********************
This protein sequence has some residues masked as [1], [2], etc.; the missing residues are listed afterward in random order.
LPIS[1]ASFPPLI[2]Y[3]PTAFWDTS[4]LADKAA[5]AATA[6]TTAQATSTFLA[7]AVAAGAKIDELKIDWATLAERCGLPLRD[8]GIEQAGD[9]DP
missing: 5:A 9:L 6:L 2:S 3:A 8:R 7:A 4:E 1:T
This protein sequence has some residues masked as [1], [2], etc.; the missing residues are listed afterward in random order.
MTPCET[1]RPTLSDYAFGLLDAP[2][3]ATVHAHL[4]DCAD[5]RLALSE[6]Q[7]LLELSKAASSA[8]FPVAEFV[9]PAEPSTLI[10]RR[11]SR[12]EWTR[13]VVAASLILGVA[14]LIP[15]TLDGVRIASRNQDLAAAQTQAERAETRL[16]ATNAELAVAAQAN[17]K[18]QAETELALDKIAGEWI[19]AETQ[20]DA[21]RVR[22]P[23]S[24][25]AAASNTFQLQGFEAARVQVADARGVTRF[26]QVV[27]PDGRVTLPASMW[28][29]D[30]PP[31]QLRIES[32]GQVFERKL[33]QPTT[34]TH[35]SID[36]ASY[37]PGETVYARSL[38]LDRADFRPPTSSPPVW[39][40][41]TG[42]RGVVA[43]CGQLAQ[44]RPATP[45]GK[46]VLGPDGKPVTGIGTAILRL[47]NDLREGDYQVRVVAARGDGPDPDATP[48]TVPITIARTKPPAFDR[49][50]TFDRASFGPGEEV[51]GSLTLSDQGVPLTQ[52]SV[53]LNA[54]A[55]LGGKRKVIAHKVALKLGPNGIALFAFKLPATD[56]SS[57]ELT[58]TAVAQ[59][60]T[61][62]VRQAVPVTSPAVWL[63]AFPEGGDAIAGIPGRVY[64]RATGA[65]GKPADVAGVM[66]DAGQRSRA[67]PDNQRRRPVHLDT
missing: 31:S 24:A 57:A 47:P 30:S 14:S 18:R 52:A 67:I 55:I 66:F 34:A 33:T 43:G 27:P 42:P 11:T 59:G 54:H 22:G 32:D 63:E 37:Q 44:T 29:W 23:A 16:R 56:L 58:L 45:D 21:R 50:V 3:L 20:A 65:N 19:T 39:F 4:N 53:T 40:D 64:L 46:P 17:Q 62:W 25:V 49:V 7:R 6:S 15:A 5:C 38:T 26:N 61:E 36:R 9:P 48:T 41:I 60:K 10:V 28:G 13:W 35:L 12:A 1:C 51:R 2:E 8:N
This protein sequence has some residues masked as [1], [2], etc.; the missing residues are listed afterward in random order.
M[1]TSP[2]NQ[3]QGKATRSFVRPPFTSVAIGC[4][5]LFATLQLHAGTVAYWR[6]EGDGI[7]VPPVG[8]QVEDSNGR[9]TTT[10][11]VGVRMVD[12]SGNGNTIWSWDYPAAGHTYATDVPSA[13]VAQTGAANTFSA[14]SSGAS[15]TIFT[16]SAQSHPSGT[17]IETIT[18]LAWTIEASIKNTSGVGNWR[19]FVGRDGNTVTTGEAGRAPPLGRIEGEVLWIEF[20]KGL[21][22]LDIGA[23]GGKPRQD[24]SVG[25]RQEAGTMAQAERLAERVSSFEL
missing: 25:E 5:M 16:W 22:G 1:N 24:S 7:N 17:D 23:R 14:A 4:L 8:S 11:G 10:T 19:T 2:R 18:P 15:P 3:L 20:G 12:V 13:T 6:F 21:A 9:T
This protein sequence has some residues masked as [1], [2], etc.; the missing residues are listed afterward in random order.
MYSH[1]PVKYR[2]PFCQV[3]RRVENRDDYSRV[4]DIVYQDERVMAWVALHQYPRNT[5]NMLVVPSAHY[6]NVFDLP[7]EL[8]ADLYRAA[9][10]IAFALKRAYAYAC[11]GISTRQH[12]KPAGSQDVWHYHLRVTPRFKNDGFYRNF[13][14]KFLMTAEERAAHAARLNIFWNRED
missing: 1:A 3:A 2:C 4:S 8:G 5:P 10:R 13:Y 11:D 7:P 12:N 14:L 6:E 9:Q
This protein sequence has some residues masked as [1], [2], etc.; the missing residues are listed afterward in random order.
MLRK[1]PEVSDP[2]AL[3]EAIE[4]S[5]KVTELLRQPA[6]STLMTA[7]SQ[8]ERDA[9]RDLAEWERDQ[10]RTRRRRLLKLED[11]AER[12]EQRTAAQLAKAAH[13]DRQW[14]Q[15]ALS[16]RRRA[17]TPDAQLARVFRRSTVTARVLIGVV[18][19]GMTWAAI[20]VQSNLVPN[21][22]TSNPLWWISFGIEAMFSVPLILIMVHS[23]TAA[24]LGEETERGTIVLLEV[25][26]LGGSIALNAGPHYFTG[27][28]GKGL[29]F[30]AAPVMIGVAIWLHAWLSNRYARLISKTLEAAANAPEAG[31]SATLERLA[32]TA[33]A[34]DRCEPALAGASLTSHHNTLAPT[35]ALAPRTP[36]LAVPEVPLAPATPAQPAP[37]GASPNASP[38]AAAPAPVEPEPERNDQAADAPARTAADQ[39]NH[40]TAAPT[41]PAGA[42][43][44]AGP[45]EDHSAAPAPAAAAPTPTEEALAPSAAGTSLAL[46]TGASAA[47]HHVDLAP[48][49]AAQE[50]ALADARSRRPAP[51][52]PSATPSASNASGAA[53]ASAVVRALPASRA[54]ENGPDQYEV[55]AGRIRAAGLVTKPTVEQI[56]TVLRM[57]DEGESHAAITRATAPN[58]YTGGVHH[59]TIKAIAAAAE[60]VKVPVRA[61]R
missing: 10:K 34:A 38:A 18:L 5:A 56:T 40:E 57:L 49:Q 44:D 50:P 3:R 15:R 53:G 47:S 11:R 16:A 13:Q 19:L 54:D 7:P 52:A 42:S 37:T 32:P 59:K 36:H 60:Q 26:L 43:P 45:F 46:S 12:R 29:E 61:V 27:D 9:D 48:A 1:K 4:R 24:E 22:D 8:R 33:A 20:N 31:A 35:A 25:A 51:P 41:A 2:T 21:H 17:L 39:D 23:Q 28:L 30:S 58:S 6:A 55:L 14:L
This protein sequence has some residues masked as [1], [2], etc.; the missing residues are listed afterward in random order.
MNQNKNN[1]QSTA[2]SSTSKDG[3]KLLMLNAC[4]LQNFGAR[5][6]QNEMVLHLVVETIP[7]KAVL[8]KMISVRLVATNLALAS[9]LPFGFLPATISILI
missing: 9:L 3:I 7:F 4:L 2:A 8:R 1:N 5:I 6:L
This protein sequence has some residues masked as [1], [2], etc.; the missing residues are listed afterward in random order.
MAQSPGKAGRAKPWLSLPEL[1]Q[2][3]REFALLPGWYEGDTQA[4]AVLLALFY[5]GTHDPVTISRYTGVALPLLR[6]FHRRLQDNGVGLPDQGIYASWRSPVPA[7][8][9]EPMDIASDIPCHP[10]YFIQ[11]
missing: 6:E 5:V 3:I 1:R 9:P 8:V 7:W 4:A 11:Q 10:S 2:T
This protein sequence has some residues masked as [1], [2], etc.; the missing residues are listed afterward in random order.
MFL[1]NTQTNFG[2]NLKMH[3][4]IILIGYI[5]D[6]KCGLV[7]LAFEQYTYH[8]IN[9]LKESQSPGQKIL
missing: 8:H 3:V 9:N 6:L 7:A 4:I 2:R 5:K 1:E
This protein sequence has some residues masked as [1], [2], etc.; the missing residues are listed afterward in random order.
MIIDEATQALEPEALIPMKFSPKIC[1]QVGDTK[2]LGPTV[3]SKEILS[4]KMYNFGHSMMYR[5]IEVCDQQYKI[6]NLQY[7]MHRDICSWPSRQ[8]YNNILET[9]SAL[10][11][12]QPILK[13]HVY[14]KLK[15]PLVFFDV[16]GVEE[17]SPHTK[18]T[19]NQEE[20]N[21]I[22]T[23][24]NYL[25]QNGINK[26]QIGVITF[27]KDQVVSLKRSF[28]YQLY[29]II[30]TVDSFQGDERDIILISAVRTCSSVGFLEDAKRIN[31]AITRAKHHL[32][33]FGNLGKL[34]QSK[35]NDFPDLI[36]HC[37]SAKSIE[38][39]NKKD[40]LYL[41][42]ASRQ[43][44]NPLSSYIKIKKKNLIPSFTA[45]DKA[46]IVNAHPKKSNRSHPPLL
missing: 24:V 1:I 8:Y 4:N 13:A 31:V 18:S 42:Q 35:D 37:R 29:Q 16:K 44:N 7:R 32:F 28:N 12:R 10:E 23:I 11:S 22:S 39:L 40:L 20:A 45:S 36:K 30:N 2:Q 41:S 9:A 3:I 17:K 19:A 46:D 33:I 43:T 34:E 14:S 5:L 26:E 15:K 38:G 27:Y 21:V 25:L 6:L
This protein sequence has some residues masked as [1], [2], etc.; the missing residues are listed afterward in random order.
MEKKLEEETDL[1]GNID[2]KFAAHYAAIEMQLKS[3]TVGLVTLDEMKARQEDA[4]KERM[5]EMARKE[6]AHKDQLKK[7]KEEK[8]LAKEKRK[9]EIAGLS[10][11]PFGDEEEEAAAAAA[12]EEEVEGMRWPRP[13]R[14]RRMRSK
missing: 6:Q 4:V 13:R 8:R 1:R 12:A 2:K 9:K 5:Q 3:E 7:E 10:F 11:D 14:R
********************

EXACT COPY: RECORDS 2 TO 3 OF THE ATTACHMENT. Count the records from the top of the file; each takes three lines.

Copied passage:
This protein sequence has some residues masked as [1], [2], etc.; the missing residues are listed afterward in random order.
MTPCET[1]RPTLSDYAFGLLDAP[2][3]ATVHAHL[4]DCAD[5]RLALSE[6]Q[7]LLELSKAASSA[8]FPVAEFV[9]PAEPSTLI[10]RR[11]SR[12]EWTR[13]VVAASLILGVA[14]LIP[15]TLDGVRIASRNQDLAAAQTQAERAETRL[16]ATNAELAVAAQAN[17]K[18]QAETELALDKIAGEWI[19]AETQ[20]DA[21]RVR[22]P[23]S[24][25]AAASNTFQLQGFEAARVQVADARGVTRF[26]QVV[27]PDGRVTLPASMW[28][29]D[30]PP[31]QLRIES[32]GQVFERKL[33]QPTT[34]TH[35]SID[36]ASY[37]PGETVYARSL[38]LDRADFRPPTSSPPVW[39][40][41]TG[42]RGVVA[43]CGQLAQ[44]RPATP[45]GK[46]VLGPDGKPVTGIGTAILRL[47]NDLREGDYQVRVVAARGDGPDPDATP[48]TVPITIARTKPPAFDR[49][50]TFDRASFGPGEEV[51]GSLTLSDQGVPLTQ[52]SV[53]LNA[54]A[55]LGGKRKVIAHKVALKLGPNGIALFAFKLPATD[56]SS[57]ELT[58]TAVAQ[59][60]T[61][62]VRQAVPVTSPAVWL[63]AFPEGGDAIAGIPGRVY[64]RATGA[65]GKPADVAGVM[66]DAGQRSRA[67]PDNQRRRPVHLDT
missing: 31:S 24:A 57:A 47:P 30:S 14:S 18:R 52:A 67:I 55:I 66:F 34:A 33:T 43:G 27:P 42:P 11:T 59:G 54:H 22:G 32:D 63:E 37:Q 44:T 29:W 23:A 16:R 56:L 58:L 45:D 21:R 50:V 3:L 20:A 65:N 19:T 39:F 4:N 53:T 40:D 64:L 46:P 17:Q 62:W 25:V 49:V 7:R 6:S 15:A 5:C 38:T 26:N 61:E 36:R 9:P 48:T 41:I 60:K 10:V 28:G 13:W 35:L 12:A 1:C 51:R 2:E 8:N
This protein sequence has some residues masked as [1], [2], etc.; the missing residues are listed afterward in random order.
M[1]TSP[2]NQ[3]QGKATRSFVRPPFTSVAIGC[4][5]LFATLQLHAGTVAYWR[6]EGDGI[7]VPPVG[8]QVEDSNGR[9]TTT[10][11]VGVRMVD[12]SGNGNTIWSWDYPAAGHTYATDVPSA[13]VAQTGAANTFSA[14]SSGAS[15]TIFT[16]SAQSHPSGT[17]IETIT[18]LAWTIEASIKNTSGVGNWR[19]FVGRDGNTVTTGEAGRAPPLGRIEGEVLWIEF[20]KGL[21][22]LDIGA[23]GGKPRQD[24]SVG[25]RQEAGTMAQAERLAERVSSFEL
missing: 25:E 5:M 16:W 22:G 1:N 24:S 7:N 17:D 23:R 14:A 4:L 8:S 11:G 10:T 19:T 2:R 18:P 15:P 3:L 20:G 12:V 13:T 6:F 21:A 9:T